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'Deeply unfair': Business groups against statutory holiday for Queen's funeral

Pallbearers from the Queen's Colour Squadron (63 Squadron RAF Regiment) carry the coffin of Queen Elizabeth II to the Royal Hearse having removed it from the C-17 at the Royal Air Force Northolt airbase on September 13, 2022, before it is taken to Buckingham Palace, to rest in the Bow Room. - Mourners in Edinburgh filed past the coffin of Queen Elizabeth II through the night, before the monarch's coffin returns to London to Lie in State ahead of her funeral on September 19. (Photo by Kirsty Wigglesworth / POOL / AFP) (Photo by KIRSTY WIGGLESWORTH/POOL/AFP via Getty Images)
Canada will mark the death of Queen Elizabeth II with a national holiday and day of mourning on Sept. 19, the day of the monarch's funeral. (Photo by KIRSTY WIGGLESWORTH/POOL/AFP via Getty Images)

Business lobby groups are urging provincial governments not to declare Monday a paid holiday in honour of the Queen's funeral, saying it would be detrimental to businesses.

Canada will mark the death of Queen Elizabeth II with a national holiday and day of mourning on Sept. 19, the day of the monarch's funeral, Prime Minister Justin Trudeau said at a press conference on Tuesday.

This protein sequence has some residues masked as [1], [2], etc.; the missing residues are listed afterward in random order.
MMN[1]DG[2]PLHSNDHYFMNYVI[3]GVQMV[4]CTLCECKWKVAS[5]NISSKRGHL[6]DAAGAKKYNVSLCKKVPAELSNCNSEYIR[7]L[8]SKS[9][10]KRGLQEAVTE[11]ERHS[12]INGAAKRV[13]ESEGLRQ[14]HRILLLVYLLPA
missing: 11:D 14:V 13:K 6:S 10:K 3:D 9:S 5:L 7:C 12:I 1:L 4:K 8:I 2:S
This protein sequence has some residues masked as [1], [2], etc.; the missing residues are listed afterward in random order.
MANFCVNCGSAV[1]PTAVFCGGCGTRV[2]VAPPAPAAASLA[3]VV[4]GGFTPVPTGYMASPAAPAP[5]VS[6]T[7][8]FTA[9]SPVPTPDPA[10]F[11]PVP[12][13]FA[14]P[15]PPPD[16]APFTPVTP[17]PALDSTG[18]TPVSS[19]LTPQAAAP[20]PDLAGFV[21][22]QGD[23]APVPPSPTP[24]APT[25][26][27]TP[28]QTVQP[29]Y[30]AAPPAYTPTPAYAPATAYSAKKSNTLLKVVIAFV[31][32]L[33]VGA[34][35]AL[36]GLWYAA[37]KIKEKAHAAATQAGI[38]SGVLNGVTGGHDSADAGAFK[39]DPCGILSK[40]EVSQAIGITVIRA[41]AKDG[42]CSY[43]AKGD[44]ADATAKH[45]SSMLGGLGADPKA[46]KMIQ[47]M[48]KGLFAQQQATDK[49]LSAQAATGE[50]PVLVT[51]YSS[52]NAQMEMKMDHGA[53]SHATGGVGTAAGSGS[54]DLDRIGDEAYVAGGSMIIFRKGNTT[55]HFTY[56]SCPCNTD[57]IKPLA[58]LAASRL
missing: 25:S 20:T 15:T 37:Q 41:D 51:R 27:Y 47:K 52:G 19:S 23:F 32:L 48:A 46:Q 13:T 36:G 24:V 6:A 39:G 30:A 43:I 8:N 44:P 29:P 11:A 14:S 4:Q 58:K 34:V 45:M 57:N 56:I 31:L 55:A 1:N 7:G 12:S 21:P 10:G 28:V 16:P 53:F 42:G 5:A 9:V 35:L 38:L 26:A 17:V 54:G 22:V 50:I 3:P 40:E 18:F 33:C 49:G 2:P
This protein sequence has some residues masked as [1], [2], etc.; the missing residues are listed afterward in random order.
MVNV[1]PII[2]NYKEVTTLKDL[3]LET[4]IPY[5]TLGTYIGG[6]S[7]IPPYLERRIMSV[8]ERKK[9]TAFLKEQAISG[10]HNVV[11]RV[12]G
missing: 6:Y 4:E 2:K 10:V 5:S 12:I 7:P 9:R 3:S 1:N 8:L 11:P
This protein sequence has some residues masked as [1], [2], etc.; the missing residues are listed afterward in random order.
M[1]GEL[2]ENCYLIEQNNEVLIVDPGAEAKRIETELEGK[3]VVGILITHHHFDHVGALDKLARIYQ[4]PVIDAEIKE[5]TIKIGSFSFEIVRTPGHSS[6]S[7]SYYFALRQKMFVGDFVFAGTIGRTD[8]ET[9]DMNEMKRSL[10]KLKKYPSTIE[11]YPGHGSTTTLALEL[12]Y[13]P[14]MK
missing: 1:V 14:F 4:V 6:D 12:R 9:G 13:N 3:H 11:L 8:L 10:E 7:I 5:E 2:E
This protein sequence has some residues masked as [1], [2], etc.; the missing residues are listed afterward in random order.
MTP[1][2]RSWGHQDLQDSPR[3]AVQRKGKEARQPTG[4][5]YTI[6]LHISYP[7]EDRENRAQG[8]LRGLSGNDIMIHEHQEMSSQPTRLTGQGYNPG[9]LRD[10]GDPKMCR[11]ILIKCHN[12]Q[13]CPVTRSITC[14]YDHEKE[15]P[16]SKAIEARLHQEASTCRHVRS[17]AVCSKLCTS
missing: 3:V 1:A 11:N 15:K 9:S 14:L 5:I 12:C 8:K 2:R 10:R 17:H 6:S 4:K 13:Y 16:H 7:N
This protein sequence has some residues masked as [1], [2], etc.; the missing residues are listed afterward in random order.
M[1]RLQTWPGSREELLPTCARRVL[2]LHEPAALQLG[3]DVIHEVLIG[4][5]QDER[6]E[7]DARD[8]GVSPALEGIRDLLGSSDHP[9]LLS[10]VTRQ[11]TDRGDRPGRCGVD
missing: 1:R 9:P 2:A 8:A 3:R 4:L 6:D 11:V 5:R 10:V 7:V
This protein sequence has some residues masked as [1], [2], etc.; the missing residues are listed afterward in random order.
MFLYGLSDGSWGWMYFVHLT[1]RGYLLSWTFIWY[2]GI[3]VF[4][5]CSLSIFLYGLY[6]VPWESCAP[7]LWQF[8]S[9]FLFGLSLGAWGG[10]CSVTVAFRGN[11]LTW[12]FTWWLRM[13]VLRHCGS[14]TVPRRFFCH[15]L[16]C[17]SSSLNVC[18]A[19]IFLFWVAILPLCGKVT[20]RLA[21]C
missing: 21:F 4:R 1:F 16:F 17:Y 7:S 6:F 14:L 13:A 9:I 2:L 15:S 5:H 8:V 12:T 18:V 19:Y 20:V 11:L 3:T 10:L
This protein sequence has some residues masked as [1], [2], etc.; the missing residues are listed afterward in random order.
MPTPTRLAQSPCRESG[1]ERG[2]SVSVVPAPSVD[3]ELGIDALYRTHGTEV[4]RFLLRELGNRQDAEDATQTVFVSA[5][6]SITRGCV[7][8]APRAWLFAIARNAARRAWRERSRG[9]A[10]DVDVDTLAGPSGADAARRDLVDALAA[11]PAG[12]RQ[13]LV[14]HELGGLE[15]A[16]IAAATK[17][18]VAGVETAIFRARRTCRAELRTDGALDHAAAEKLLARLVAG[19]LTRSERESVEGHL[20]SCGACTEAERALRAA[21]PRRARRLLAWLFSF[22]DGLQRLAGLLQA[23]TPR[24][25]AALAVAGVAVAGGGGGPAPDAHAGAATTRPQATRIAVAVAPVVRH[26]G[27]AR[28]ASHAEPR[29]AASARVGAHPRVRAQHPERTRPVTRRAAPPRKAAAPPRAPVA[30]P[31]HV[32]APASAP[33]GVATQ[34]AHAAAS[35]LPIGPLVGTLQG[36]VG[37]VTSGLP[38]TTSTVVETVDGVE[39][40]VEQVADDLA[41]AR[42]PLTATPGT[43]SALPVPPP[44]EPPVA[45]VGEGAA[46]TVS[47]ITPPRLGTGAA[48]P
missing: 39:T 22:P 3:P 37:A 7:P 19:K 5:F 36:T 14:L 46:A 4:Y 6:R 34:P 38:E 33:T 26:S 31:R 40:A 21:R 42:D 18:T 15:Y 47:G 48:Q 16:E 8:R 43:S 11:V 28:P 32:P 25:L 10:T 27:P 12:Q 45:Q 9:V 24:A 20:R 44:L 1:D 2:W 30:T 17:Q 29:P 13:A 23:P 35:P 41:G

That means Monday will be a holiday for federal government employees. Canada's Minister of Labour Seamus O'Regan said on Twitter that federally regulated employees, such as those in the banking and airline sectors, are welcome to follow suit "but they are not required to do so." It will be up to provincial and territorial governments to determine whether they will declare Monday a holiday for other workplaces and schools.

CFIB president Dan Kelly urged provincial governments not to declare Monday a statutory holiday, saying it would be "extremely costly."

"With a six-day notice, it would be deeply unfair for small businesses and cost the economy billions," Kelly said in a statement.

"For many small businesses, such as restaurants, hotels and movie theatres, this would mean paying more in order to stay open. Small businesses are already struggling with labour shortages and requiring them to close or pay time and a half to their employees with no notice would be extremely costly or result in a day's lost productivity."

The Retail Council of Canada (RCC) also urged provinces to ensure that retail closures will not be mandated as part of the holiday.

"Doing so would present a significant cost and short-notice challenge to employers, particularly during a time in which many businesses are still working hard to get their operations back to pre-pandemic levels," RCC spokeswoman Michelle Wasylyshen said in a statement.

Both the CFIB and RCC say the provinces and territories should follow the United Kingdom's approach, which declared Sept. 19 a national bank holiday, meaning workers are not entitled to time off.

With files from The Canadian Press

Alicja Siekierska is a senior reporter at Yahoo Finance Canada. Follow her on Twitter @alicjawithaj.

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